Land Rights News Central Australia: Land Rights News (April 2010)
Mentoring plays crucial role for stockmen
They are Les McLaughlin and Richard Kopp, who are experienced Aboriginal stockmen in Central Australia.
Mr Kopp said the young men are learning the latest in stock and horse handling techniques.
“It’s excellent, seeing them work with Geoff (trainer Geoff Twombey) because it’s a completely different method to what they’re probably used to,” he said.
“All the station people are wanting more station workers now and this is a good program to do and is spot on. What they’ve been taught here is it’s easier than the old ways and it’s a lot quicker and a lot simpler and it’s a lot safer.”
Mr Kopp said the trainers and mentors are thrilled when their students progress to jobs.
“Whoever does (get work), it’s a feather in our cap I spose,” he said.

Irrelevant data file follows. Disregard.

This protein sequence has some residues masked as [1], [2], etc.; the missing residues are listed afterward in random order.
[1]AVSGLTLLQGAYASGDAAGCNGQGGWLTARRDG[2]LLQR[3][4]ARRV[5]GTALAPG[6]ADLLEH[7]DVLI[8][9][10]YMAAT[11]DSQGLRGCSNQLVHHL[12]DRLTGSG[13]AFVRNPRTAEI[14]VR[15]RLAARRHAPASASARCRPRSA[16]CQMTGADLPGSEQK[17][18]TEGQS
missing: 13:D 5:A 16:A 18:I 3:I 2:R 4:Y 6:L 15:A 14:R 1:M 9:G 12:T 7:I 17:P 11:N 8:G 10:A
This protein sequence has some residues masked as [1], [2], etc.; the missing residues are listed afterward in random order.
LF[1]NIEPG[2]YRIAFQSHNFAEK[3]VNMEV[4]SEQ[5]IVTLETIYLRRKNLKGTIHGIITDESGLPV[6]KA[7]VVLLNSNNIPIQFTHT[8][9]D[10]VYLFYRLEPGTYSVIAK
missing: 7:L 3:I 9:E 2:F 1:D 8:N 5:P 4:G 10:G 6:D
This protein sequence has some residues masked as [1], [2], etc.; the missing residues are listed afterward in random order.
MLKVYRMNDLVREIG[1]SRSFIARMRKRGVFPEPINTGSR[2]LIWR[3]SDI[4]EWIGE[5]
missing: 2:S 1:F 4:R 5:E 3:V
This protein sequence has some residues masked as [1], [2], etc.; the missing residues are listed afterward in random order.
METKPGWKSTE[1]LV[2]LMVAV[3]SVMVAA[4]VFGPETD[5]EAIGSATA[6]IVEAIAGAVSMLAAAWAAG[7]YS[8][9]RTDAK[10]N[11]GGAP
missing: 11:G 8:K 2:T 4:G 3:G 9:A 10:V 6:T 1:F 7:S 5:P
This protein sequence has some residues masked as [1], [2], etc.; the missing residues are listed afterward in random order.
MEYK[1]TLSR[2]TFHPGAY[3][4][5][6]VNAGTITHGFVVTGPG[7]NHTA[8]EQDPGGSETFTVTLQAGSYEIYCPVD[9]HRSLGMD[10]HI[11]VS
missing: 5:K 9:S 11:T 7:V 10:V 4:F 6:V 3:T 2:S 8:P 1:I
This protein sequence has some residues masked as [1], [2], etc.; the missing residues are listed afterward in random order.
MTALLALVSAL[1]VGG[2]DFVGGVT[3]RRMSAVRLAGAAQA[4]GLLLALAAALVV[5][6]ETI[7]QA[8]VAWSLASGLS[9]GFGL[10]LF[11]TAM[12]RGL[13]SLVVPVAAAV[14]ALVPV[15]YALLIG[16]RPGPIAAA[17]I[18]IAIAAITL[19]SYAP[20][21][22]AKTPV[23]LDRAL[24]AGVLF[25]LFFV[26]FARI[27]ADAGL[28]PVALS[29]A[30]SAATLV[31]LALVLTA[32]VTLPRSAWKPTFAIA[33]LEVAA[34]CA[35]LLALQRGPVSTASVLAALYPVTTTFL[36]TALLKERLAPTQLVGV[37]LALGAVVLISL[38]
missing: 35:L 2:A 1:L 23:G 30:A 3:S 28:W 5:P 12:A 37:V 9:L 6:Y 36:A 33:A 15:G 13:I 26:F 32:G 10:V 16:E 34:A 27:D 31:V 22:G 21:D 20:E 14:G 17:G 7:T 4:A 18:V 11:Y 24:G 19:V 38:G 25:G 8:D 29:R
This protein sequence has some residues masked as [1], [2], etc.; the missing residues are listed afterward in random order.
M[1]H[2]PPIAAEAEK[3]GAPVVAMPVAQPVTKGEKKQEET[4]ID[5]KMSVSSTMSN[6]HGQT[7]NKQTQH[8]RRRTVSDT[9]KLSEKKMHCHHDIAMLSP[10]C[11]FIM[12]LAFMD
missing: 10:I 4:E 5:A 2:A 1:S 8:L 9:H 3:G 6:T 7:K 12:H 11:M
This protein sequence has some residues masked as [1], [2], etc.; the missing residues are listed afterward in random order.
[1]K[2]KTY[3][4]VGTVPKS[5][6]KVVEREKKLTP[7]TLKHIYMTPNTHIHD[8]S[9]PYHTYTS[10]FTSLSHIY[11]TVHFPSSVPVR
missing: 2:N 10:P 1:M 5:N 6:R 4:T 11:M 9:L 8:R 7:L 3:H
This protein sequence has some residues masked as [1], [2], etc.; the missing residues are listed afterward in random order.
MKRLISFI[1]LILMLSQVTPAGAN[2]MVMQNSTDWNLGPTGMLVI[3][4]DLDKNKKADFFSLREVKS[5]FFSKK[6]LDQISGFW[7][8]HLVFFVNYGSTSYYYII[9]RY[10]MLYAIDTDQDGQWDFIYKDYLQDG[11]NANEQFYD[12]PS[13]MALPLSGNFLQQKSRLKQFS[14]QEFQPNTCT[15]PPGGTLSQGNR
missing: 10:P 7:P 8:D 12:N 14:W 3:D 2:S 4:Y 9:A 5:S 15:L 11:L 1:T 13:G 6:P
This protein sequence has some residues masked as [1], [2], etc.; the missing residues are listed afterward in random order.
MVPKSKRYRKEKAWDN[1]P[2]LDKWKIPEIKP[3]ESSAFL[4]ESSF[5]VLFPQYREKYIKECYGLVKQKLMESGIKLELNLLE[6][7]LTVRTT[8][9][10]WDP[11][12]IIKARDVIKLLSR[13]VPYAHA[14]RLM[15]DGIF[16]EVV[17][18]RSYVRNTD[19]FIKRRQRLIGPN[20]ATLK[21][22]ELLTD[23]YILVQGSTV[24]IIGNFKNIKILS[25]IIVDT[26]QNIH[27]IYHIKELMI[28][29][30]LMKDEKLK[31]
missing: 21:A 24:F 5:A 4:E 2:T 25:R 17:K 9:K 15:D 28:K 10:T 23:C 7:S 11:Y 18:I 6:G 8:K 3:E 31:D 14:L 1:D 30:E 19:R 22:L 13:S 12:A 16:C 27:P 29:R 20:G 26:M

Mr McLaughlin said he’d had his father as a mentor and even though he is now a mentor for young Aboriginal stockmen, he also learns from them.
“I sort of left home and went out on my own when I was 14 or 15, I started working on stations and yeah just jumped from here to there and what not and learnt a fair bit working with older fellas too,” he said.
“Got the job at NTCA now and it’s good and it helps me understand myself as well to understand other people and the way they work and also to help these young fellas get started is a big thing for me and seeing them go somewhere with it.”
Mr McLaughlin said any theme or message he has for aspiring young stockmen is simple.
“I spose more just trying to show them that if you get out there and give it the best you’ve got you’ll get rewarded at the end of it.
"If you can sit through it all and do it and get it done and you get a lot more out of it and you feel a lot better for yourself to be able to wake up in the morning and say, 'Look I’ve got a good job to go to. I get paid every week. I’ve got a home, I’ve got a house and just showing them what life’s about I spose and that it can be done.”